Another option probably even more likely is the reference to Robert de Auleston of Alston Hall in Staffordshire his only child (daughter) marrying John Caldwall in 1340. Roberts arms are stated as being the same as the Suffolk Alstons. (Crouse, 1781) The same source states that Alston Hall remained in the Caldwall family until 1740 so we should be able to identify where the hall is. From the Staffordshire Fines 21-38 Henry VIII we see No. 110 at a month from easter day between Ralph Caldwall, complainant, and John Cadwall of Aton (Alston?), the elder a dispute over land in Alston, Haughton, Apeton, Berton, Bradley and Byllynngton. It would be reasonable to assume that the Alston mentioned in the fines is the same Alston Hall mentioned in the marriage of Robert de Auleston’s daughter to John Caldwall. This manor Alstone existed in the Domesday as Aluredston ( Alfreds Manor). At the time of the Domesday it was in the hands of Robert De Stafford a Norman, he had acquired it from Earl Edwin the grandson of Earl Leofric and Lady Godiva. It was small consisting of one hide and one man at arms (Knight). Apparantly Robert De Stafford ( son of Roger De Tosny ) (Cawley, 2014) (Barns-Graham., 2003) married Avice de Clare, possibly from the de Clares in Suffolk. Earl Edwins sister was Ealdgyth (Edith), she was married to King Harold. Either her or their Mother (Countess Aelfeva) had a number of holdings in East Anglia including Sudbury, all of which she seems to have been lost. After the invasion she does seem to have kept Aylstone and Castle Donnington.
There are a number of De Aluresdeston Staffordshire pipe roll records dating from 1193 onwards, i.e Richard I. There seem to have two De Aluesdeton’s active during these early pipe Rolls , Richard and Idam (Adam). (Society, 1881) Richard was convicted of a felony and hung as the following extract shows:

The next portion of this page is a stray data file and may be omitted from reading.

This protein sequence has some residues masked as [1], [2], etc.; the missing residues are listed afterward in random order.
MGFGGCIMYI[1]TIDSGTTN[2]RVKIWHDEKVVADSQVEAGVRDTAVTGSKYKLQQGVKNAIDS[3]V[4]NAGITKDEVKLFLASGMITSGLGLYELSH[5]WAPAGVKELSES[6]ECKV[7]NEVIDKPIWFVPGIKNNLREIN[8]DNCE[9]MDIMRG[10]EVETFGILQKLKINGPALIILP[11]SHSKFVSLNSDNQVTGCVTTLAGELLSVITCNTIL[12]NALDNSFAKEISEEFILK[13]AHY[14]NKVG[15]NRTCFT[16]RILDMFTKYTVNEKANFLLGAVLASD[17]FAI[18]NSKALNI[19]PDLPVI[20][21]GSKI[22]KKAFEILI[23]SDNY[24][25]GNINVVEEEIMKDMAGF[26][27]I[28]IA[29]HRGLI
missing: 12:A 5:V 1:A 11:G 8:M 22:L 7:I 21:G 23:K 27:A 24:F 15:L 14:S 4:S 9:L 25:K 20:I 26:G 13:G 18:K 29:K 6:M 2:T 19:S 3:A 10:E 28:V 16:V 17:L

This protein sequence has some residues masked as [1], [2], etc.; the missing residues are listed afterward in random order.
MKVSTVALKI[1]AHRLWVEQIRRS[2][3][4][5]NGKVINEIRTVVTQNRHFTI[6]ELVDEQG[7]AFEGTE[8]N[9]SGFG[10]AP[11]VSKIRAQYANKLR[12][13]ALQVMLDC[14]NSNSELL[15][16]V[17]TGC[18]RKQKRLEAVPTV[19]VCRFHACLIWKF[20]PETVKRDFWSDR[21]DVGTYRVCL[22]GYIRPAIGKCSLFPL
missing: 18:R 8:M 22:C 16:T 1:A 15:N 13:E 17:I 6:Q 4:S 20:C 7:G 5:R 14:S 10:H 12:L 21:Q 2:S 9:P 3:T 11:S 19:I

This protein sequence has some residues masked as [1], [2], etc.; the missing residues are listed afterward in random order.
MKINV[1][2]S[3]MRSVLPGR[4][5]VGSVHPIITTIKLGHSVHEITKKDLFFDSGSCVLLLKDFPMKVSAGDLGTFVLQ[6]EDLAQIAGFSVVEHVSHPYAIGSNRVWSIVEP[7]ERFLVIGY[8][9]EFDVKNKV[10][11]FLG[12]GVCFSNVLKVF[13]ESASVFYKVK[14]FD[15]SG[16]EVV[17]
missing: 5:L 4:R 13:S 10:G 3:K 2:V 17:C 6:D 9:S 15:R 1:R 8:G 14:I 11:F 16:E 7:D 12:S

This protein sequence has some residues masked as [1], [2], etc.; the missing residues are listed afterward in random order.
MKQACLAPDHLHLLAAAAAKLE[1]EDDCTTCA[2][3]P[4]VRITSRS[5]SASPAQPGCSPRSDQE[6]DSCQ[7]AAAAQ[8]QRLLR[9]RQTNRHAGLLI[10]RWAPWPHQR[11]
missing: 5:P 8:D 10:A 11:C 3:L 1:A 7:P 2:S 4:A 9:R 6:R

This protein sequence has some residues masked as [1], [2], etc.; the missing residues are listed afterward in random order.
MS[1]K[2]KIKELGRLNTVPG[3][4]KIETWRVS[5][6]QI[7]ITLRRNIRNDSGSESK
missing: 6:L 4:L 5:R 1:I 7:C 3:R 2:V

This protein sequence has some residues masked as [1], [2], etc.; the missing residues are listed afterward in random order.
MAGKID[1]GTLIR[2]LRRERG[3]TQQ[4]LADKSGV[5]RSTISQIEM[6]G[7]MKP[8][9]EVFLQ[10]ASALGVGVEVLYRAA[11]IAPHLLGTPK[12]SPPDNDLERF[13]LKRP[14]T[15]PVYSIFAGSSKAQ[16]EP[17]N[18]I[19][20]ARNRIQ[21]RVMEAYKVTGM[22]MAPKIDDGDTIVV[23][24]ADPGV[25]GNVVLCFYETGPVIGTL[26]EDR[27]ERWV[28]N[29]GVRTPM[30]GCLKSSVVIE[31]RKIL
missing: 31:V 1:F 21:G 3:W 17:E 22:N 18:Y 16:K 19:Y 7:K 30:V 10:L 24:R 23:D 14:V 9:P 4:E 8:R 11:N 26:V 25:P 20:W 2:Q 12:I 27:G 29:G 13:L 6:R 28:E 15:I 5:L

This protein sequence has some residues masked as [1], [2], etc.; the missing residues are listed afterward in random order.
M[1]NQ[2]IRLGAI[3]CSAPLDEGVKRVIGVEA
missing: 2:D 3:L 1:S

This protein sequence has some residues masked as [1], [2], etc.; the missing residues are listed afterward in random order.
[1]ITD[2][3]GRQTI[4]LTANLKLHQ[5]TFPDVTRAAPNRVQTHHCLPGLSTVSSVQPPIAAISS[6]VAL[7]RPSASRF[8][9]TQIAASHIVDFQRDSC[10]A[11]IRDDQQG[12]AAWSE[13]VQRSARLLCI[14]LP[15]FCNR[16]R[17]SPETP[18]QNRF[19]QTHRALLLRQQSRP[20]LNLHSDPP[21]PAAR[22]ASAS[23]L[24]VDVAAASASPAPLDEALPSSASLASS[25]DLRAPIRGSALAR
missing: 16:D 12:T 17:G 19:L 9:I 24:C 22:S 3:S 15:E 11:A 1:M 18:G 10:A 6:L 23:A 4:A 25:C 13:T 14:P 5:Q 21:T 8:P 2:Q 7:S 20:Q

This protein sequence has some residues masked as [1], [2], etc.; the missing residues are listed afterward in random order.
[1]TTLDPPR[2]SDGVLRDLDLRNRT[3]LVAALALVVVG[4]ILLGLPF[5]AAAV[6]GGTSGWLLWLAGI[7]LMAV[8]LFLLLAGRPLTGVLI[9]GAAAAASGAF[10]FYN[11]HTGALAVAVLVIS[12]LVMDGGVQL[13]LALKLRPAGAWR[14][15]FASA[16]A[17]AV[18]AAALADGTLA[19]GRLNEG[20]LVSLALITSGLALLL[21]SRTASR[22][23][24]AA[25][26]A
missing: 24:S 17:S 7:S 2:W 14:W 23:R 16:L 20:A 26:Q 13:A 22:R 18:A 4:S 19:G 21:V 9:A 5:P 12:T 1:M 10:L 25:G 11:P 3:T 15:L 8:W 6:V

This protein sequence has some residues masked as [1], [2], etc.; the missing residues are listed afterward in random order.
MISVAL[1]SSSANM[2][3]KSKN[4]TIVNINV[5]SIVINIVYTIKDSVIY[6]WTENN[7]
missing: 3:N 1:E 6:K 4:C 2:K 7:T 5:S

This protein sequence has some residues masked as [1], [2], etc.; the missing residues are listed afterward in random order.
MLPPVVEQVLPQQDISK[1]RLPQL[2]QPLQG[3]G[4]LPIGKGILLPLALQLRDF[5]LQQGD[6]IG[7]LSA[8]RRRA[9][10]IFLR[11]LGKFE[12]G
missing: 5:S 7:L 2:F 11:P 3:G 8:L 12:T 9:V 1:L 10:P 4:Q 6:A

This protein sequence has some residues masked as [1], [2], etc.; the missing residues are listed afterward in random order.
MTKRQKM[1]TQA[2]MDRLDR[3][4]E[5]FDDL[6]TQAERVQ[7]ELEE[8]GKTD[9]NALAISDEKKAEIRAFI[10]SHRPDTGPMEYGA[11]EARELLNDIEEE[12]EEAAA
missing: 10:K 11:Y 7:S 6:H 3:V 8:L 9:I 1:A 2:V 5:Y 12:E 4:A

Thomas Fitz Roger was Lord of Haughton and High Offley.
Aluresdeston, now called Alston, was a member of Haughton (see. above). Hulle, also perhaps a member of Haughton, no longer bears so simple a name. Richard de Alston, De Haughton’s tenant at Alston and Hill, had been hanged eight years, before (1194). His estates, which should have reverted to the crown for the “ The King’s term” (a year and a day), had been an escheat much longer, probably because the outlaw’s Seigneur had neglected to claim them. He now does so, proffering a Fine suitable to the occasion.
Henry III 1227
Staff. An assize, &c., if Adam, son of Josceus (Josiah), father of Isabella, and of Dionisia, the wife of Thomas de Aluredeston, was seised, &c., of the manor of Aluredeston (Alston), which Robert, son of Thomas, now holds; who came and stated that an assize ought not to be taken, because Richard, the brother of Isabella and Dionisia, held the manor after the death of his father, and was convicted of felony, and lost his manor. Thomas, Isabella, and Dionisia acknowledged this to be true, and are therefore in misericordiâ for a false claim.
The assize of mordancestor between the same Isabella, and Thomas and Dionisia, concerning the manor of Hulle,(fn. 5) remanet for the same reason. m. 5.
It looks like Richard was the son of Adam. It does pose the question that was John of Stansfield, Suffolk the brother of Richard. The names and coat of arms fit but who is the connection between Suffolk and Staffordshire? The fact that John sells the land at Stanfield Suffolk means he already held it in 1224.